To save the world, more people should do like Franz

2 Minutes Read

Climate emissions must decrease. Food production must increase. If he gets his dream job as a process operator at Yara in Porsgrunn, Franz August Lauritz can contribute to both.

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Every day, thousands of people go to work and make an important contribution to society.

The fight for the environment must be fought on several levels, and it is urgent. Grenland has a stated ambition to become the world's first climate-positive industrial region as early as 2040.

The region depends on a number of factors to succeed. The fact that enough young people choose vocational subjects when the choice is made in tenth grade is one of them. Norway needs more skilled workers.

"I encourage anyone who is generally curious to apply for vocational training," says Franz August Lauritz (23), who will graduate as a process operator next autumn. As a process operator, Franz monitors the technological process and ensures that operations at the facilities run as normal.

Franz August Lauritz 2 - Vegard Giskehaug"The job opportunities are many. I am sure that no one who chooses this line of work will regret or become unemployed - and they will earn well."


Apprenticeship at Yara on Herøya

Franz carried out his apprenticeship at Bilfinger, which is responsible for the maintenance of Yara's factories in Herøya Industrial Park, among other things.

"Already during my apprenticeship, I mostly worked in the factory "Fullgjødsel 4" and became increasingly engaged and interested. Not just in the job itself, but in what Yara produces and contributes to. So I found out that I had to apply further," says Franz.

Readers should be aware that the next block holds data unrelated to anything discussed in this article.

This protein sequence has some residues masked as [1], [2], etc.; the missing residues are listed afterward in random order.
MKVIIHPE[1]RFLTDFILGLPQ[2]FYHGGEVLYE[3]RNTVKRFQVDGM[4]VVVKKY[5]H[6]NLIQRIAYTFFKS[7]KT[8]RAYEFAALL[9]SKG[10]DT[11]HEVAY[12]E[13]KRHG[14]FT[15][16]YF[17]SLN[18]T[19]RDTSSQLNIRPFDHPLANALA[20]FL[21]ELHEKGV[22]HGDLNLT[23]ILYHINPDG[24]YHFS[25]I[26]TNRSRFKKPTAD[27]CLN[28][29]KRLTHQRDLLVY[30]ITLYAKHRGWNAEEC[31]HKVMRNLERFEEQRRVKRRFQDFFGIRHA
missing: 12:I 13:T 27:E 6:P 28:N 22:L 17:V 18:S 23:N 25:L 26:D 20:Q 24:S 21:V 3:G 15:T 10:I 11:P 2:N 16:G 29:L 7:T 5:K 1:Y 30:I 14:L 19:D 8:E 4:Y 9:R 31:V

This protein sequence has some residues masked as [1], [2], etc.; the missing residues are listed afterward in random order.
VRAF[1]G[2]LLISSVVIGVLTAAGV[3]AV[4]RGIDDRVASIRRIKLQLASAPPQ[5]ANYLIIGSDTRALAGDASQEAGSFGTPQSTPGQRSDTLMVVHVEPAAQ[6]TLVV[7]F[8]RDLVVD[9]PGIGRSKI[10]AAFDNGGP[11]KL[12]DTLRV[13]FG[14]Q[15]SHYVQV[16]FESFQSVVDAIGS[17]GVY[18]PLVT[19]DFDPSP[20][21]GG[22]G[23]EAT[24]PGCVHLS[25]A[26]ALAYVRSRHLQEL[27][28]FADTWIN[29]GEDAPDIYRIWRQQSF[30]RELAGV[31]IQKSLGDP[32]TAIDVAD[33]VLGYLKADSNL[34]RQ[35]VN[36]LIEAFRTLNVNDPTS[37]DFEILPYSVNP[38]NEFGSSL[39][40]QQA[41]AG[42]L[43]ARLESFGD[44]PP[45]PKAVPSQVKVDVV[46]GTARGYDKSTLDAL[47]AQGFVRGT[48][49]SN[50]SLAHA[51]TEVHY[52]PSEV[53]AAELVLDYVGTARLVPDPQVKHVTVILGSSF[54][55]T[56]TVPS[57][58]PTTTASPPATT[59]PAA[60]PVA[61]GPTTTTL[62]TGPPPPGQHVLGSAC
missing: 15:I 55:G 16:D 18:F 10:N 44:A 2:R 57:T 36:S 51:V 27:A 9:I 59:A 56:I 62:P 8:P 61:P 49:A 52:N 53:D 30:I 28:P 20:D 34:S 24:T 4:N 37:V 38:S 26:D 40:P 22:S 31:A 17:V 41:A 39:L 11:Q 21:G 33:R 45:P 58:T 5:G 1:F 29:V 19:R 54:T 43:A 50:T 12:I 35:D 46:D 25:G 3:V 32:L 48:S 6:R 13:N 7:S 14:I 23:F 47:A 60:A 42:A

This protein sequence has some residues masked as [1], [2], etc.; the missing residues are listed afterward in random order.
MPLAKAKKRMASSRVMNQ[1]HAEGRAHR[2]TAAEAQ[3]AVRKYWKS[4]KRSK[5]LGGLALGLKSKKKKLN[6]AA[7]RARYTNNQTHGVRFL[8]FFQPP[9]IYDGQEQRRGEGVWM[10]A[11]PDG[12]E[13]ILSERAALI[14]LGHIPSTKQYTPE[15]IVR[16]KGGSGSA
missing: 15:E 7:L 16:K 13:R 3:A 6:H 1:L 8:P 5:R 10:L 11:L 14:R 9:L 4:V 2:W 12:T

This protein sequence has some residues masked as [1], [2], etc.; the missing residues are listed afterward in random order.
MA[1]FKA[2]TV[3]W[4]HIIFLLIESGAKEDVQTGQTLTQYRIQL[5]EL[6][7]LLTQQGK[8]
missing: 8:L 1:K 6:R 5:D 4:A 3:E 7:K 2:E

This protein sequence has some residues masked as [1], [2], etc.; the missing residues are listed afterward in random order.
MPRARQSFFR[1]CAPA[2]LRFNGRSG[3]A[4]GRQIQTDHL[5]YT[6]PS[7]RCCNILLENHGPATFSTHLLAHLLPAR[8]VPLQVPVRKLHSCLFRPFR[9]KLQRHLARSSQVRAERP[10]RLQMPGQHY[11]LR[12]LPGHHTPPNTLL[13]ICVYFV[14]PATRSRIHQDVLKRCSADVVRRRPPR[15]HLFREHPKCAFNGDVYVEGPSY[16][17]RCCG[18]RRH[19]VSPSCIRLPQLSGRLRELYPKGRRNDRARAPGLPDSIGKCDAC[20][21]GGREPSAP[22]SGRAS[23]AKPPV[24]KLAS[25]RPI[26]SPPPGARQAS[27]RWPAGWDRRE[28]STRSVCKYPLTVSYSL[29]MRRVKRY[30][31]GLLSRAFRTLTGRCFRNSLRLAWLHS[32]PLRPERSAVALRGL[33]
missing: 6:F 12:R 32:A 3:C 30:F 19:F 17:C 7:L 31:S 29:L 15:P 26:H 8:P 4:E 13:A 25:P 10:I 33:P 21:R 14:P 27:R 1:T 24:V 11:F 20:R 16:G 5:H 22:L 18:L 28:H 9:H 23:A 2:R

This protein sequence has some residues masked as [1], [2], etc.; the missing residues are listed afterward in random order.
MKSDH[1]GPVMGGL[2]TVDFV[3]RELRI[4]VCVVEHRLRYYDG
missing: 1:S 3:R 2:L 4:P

This led to an apprenticeship at Yara within chemical process.


"The industry's gold"

The companies in Greenland value their process operators so highly that they often refer to them as "the industry's gold". At Ineos and Yara alone, two of the major industrial players around the Frierfjord, more than 350 process operators work.

Sverre Gotaas

Sverre Gotaas, managing director of Herøya Industripark, says this is a major unique selling point when foreign investors make contact.

"This is the most important competitive advantage we have. When companies from outside want to start a business here, this competence is one of the first things they ask for. Our operators are used to making important decisions on their own when unforeseen events occur. This provides safe and efficient operation," says Gotaas.


Meaningful work

Franz talks about a workplace that he enjoys and learns something new every day. The most important thing for him, however, is what the job entails in practice, what Yara actually produces:

"This is exactly what I want to do. Many industries may be uncertain, but as long as humans are on the earth, the need for factories like this will only increase," he says and continues:


We won't stop eating, and the fertilizer that Yara produces helps solve the hunger problem and contribute to putting food on the table for many millions of people every single day. This is meaningful to me.


Enjoy working shifts

In Grenland, it is often said that "shift work is a part of our DNA". Franz is a young, living example that this is more than a phrase.

Franz August Lauritz 3 - Vegard Giskehaug

"Shift work may not be for everyone, but I really like it," says Franz. He highlights the good workplace environment and how well he was received from day one. He describes his colleagues as open and pleasant, willing to teach him the vocation from A to Z.


"There are certainly both advantages and disadvantages to shift work, but I clearly see most advantages. We also have a lot of free time, long weekends and mornings off in the middle of the week. To me that's a luxury.


With his vocational certificate in hand, in the autumn of 2023, Franz can formally apply for a permanent job as a process operator. He hopes there will be an opening in the department where he is an apprentice today.

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